Use this URL to cite or link to this record in EThOS: http://ethos.bl.uk/OrderDetails.do?uin=uk.bl.ethos.603157
Title: Extending the fatigue life of a T-joint in a composite wind turbine blade
Author: Hajdaei, Amirhossein
ISNI:       0000 0004 5355 0604
Awarding Body: University of Manchester
Current Institution: University of Manchester
Date of Award: 2014
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Abstract:
Wind turbines are classic examples of structures where their operating lifetime is controlled by the fatigue properties of the material. This is exacerbated by the 2D nature of the composite materials used in blade construction which are typically fabrics in a variety of formats (e.g. non crimp fabrics, uniweave, woven). The formation of internal detailed shapes within the blade, allowing features such as spars, shear webs and other connections, inevitably requires these 2D material configurations to be formed into 3D shapes. This introduces positions within the structure where load transfer occurs across regions with no fibre reinforcement. These weak areas become natural positions for the initiation of damage that can occur well before fatigue damage would be expected in the basic material subject to simple in-plane loading. The aim of this study is to modify and improve the blade structure in order to extend its working life and minimize geometry related fatigue issues. To achieve this goal T-sections have been manufactured as representative element of the blade's spar. T-sections have been made of carbon or glass fabric infused with epoxy resin using a vacuum-assisted resin-transfer moulding technique. The structure has been modified with different toughening techniques to increase its interlaminar fracture resistance (toughness) and hence delay or stop crack propagation. Methods such as the use of veil layers, tufting and 3D weaving techniques have been employed to improve the interlaminar fracture toughness of the T-joint. The changing parameters in samples are, the addition of the veil layer to the composite structure, veil material, tufting stitches and use of different 3D fibre weaving architectures in the fabrication of the composite T-joint. For T-joint testing, there was no standardised specimen shapes and no standard for specimen dimensions; as well as no test fixture designs or test procedures. Consequently, it was required to design a test rig and develop a test procedure for tensile and fatigue tests of T-joints. An additional investigation was performed to establish test specimen geometry suitable for testing in available Instron machines. Manufactured specimens were quasi-static and fatigue tested. Test results were compared and showed that 3D woven and polyester veil T-joints had the best performance among modified structures. However, it has been found that these structural modifications are performing differently in quasi-static and fatigue loading. The 3D woven four layer to layer inter wave sample that showed the best result in a quasi-static test was not the one with the best fatigue results but it was amongst the ones with the highest performance. SEM and optical microscopy were used to investigate fractured specimens in an attempt to establish the mechanisms involved in the fracture process of the T-joint. Finally, based on test and investigations results it has been concluded that the 3D weaving was the most effective modification to improve the static and fatigue properties of the T-joint. The T-joint modified with polyester veil showed the second best performance in both static and fatigue tests but the addition of the polyamide caused had negative effects on these properties.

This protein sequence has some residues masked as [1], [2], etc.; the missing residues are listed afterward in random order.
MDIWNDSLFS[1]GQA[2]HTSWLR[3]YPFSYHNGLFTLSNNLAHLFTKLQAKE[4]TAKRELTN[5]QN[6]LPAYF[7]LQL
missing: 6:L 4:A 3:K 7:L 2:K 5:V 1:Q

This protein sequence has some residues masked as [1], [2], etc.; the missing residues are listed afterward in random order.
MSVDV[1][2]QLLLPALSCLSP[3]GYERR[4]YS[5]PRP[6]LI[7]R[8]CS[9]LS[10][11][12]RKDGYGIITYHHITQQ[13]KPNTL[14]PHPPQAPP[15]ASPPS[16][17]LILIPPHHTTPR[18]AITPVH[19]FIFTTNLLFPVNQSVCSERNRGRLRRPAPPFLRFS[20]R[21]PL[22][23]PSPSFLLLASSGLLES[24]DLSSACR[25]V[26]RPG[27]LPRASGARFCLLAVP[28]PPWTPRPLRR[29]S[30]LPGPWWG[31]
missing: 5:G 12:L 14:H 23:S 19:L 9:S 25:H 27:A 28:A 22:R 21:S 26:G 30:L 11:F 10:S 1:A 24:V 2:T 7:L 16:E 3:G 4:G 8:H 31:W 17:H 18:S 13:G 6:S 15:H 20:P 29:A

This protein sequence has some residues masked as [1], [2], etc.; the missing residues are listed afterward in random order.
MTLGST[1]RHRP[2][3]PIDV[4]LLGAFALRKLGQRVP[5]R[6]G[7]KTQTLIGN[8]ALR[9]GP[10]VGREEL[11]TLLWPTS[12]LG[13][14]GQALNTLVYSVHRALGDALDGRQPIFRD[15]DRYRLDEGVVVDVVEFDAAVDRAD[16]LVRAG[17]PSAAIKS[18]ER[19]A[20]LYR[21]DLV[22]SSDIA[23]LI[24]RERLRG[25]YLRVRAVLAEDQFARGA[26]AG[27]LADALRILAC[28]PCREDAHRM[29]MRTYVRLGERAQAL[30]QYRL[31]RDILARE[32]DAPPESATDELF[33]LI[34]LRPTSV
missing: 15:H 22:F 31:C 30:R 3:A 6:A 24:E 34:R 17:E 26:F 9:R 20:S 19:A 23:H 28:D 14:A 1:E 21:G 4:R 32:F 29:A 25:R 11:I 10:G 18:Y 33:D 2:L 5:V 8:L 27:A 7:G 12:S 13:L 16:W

Supervisor: Hogg, Paul; Soutis, Constantinos Sponsor: EPSRC
Qualification Name: Thesis (Ph.D.) Qualification Level: Doctoral
EThOS ID: uk.bl.ethos.603157  DOI: Not available
Keywords: Composites ; Fatigue ; T-joint ; Wind turbine ; 3D weaving ; Tufting ; Veil
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